MANILA - The Philippine presidential office on Thursday returned the courtesy to United States President Donald Trump after he thanked Manila for the money that it would save over the termination of the two countries' Visiting Forces Agreement.
Trump had said he was “fine” with the termination of the military pact, and touted his “very good relationship" with his Philippine counterpart, Rodrigo Duterte.
"You know, my views are different than other people. I view it as, 'Thank you very much. We save a lot of money,'" Trump told reporters at the White House.
Duterte’s spokesman Salvador Panelo welcomed the US leader’s remarks and even noted that Trump might agree with the Philippines’ goal of a self-reliant military.
“Then, he is welcome. If he said that, how can we be more popish than the pope?” Panelo said.
“Maybe he (Trump) agrees with the position of the President (Duterte) that it is time that we stand on our own resources and defend our country from enemies of the state by ourselves and not rely on the help of other countries,” he added.
The Philippines on Tuesday formally notified the US of its intent to pull out of the military deal, which the treaty allies signed in 1998, in a move that Panelo said is in line with Duterte’s “independent” foreign policy. It is expected to take effect 180 days later.
“We weaken ourselves if we keep on being parasites to any of the countries,” Panelo said.
'THEY NEED US'
Panelo claimed that by terminating the VFA, the Philippines gained the respect of the US since it shows “we do not need them.”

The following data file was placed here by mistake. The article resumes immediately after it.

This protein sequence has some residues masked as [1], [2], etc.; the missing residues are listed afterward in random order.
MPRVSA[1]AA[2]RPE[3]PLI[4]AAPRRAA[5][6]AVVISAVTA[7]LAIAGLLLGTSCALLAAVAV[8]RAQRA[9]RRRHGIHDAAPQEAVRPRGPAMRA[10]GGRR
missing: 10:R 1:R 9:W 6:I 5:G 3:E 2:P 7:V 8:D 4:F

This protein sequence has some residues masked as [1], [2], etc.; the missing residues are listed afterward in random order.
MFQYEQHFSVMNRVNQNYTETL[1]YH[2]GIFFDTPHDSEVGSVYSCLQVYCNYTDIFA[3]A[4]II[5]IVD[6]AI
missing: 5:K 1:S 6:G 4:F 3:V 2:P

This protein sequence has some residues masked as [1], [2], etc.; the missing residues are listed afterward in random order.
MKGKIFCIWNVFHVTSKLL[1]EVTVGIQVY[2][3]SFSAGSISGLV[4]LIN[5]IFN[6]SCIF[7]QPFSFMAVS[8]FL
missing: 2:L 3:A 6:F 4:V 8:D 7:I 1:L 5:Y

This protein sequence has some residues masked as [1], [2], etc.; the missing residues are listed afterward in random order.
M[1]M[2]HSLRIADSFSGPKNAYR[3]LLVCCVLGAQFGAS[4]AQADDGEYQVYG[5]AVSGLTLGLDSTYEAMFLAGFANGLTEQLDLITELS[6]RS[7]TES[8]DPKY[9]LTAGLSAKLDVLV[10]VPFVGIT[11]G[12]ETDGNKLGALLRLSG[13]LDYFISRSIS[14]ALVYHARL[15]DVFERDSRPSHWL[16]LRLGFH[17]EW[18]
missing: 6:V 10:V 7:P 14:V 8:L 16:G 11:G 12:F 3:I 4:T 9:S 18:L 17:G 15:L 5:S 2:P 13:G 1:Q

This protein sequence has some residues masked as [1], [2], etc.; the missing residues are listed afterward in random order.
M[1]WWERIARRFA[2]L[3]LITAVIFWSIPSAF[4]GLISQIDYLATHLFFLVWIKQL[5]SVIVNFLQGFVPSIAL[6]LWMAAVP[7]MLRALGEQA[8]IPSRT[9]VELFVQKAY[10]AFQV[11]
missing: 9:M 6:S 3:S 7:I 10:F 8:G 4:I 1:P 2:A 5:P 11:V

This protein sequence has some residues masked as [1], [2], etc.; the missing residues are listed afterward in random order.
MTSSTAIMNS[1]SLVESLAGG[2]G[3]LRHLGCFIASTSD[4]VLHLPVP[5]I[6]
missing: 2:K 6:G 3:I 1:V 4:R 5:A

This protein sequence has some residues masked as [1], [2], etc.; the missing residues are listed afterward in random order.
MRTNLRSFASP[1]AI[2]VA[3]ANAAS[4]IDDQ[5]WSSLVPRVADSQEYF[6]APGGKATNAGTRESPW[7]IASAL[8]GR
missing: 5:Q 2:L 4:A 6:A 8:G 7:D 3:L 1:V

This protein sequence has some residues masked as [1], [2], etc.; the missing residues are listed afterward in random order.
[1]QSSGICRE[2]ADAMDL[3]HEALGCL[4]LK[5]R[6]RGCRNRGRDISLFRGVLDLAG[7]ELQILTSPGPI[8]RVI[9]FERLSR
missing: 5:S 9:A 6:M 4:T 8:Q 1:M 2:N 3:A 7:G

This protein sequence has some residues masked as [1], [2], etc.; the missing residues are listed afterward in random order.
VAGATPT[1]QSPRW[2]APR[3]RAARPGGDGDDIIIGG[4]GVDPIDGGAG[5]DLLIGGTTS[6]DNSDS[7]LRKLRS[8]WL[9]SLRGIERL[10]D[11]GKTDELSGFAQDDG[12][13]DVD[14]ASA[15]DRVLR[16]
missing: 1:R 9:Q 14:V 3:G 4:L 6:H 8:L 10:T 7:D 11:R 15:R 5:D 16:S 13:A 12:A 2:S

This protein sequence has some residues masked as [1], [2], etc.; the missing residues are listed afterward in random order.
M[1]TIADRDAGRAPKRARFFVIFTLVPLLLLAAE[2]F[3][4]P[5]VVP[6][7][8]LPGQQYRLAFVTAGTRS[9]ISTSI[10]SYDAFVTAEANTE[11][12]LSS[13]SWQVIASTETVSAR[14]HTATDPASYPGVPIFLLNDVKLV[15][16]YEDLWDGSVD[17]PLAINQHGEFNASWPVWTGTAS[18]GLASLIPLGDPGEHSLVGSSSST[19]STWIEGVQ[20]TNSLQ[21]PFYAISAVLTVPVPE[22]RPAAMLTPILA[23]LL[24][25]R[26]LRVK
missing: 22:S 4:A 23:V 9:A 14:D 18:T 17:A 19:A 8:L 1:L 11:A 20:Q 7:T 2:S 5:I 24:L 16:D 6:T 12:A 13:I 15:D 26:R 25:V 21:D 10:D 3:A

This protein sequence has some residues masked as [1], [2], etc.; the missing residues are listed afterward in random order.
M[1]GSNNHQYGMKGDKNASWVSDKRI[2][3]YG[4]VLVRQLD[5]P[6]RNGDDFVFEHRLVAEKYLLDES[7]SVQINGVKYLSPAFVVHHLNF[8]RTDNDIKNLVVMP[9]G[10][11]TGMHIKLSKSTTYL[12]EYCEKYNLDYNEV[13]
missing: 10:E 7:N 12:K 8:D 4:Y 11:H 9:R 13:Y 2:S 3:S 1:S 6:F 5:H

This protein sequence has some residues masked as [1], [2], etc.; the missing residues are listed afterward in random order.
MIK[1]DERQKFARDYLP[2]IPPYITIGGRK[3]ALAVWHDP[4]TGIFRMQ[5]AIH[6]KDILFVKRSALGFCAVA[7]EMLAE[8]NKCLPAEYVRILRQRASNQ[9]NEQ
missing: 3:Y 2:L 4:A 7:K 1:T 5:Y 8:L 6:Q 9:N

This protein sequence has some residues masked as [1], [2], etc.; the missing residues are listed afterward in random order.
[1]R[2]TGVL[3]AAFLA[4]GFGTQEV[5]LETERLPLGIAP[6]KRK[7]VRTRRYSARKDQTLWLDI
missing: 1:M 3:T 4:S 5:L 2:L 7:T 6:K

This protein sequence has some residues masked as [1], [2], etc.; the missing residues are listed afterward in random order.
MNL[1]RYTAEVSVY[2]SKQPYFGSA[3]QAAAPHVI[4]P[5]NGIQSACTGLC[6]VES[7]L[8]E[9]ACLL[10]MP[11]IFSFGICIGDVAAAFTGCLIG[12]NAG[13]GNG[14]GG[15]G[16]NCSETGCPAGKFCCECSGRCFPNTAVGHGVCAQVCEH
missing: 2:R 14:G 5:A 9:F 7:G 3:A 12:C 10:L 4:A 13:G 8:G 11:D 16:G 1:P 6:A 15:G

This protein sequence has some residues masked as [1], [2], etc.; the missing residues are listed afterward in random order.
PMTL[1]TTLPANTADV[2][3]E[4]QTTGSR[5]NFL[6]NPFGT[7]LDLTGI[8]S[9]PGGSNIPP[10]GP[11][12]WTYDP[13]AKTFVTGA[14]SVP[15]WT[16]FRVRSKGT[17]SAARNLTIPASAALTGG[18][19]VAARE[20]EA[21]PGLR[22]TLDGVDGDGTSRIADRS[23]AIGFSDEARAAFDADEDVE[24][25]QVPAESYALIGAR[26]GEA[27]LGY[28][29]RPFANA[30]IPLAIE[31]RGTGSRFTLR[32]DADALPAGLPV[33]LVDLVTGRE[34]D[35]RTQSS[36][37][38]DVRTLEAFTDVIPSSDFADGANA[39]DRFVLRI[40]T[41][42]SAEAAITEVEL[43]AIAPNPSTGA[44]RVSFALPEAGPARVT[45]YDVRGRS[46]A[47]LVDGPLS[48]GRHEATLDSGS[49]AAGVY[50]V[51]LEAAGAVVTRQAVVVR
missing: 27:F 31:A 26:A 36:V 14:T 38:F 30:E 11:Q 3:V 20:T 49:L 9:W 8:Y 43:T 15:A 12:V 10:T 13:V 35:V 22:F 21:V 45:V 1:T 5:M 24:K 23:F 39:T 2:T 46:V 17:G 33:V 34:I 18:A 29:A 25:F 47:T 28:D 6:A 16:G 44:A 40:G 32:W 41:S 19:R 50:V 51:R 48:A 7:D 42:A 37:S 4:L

“You must remember that the VFA and other treaties are there precisely because of the global strategic defensive positioning of the United States. You must remember that the perceived enemies of the US are very near this country, hence they need us,” Panelo said.
“Advantage sa kanila kapag kasama tayo nila eh.”
("It is to their advantage if we are with them.")
The VFA is anchored on Manila and Washington's 1951 Mutual Defense Treaty that allows military training exchanges, joint exercises, and humanitarian aid, on top of the assurance that both sides come to each other's aid in case of an attack by a third party.
Some analysts say abrogating the VFA would undermine US efforts in countering Beijing’s militarization of the South China Sea.
Washington, through its embassy in Manila, had said that the move was a “serious step with significant implications for the US-Philippines alliance.”
“We will carefully consider how best to move forward to advance our shared interests," the embassy said.
- With a report from Reuters and Agence France-Presse